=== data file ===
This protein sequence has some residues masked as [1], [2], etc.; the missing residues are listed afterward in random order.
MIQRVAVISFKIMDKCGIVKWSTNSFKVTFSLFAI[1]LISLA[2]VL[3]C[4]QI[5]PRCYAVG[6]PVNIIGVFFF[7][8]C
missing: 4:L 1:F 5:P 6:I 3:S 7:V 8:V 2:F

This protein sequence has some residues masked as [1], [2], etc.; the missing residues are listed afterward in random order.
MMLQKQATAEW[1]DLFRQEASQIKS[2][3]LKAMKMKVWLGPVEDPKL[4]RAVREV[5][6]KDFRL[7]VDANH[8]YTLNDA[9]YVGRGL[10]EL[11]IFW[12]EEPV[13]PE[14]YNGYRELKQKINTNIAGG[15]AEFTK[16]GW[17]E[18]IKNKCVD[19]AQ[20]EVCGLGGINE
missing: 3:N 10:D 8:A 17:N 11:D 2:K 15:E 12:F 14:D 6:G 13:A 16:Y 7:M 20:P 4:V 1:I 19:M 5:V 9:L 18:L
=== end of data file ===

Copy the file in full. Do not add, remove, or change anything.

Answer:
This protein sequence has some residues masked as [1], [2], etc.; the missing residues are listed afterward in random order.
MIQRVAVISFKIMDKCGIVKWSTNSFKVTFSLFAI[1]LISLA[2]VL[3]C[4]QI[5]PRCYAVG[6]PVNIIGVFFF[7][8]C
missing: 4:L 1:F 5:P 6:I 3:S 7:V 8:V 2:F

This protein sequence has some residues masked as [1], [2], etc.; the missing residues are listed afterward in random order.
MMLQKQATAEW[1]DLFRQEASQIKS[2][3]LKAMKMKVWLGPVEDPKL[4]RAVREV[5][6]KDFRL[7]VDANH[8]YTLNDA[9]YVGRGL[10]EL[11]IFW[12]EEPV[13]PE[14]YNGYRELKQKINTNIAGG[15]AEFTK[16]GW[17]E[18]IKNKCVD[19]AQ[20]EVCGLGGINE
missing: 3:N 10:D 8:A 17:N 11:D 2:K 15:E 12:F 14:D 6:G 13:A 16:Y 7:M 20:P 4:V 1:I 19:M 5:V 9:L 18:L